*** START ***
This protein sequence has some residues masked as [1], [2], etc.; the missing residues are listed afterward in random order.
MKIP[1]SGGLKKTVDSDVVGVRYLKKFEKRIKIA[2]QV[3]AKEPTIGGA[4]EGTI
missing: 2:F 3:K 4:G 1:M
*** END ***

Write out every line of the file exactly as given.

This protein sequence has some residues masked as [1], [2], etc.; the missing residues are listed afterward in random order.
MKIP[1]SGGLKKTVDSDVVGVRYLKKFEKRIKIA[2]QV[3]AKEPTIGGA[4]EGTI
missing: 2:F 3:K 4:G 1:M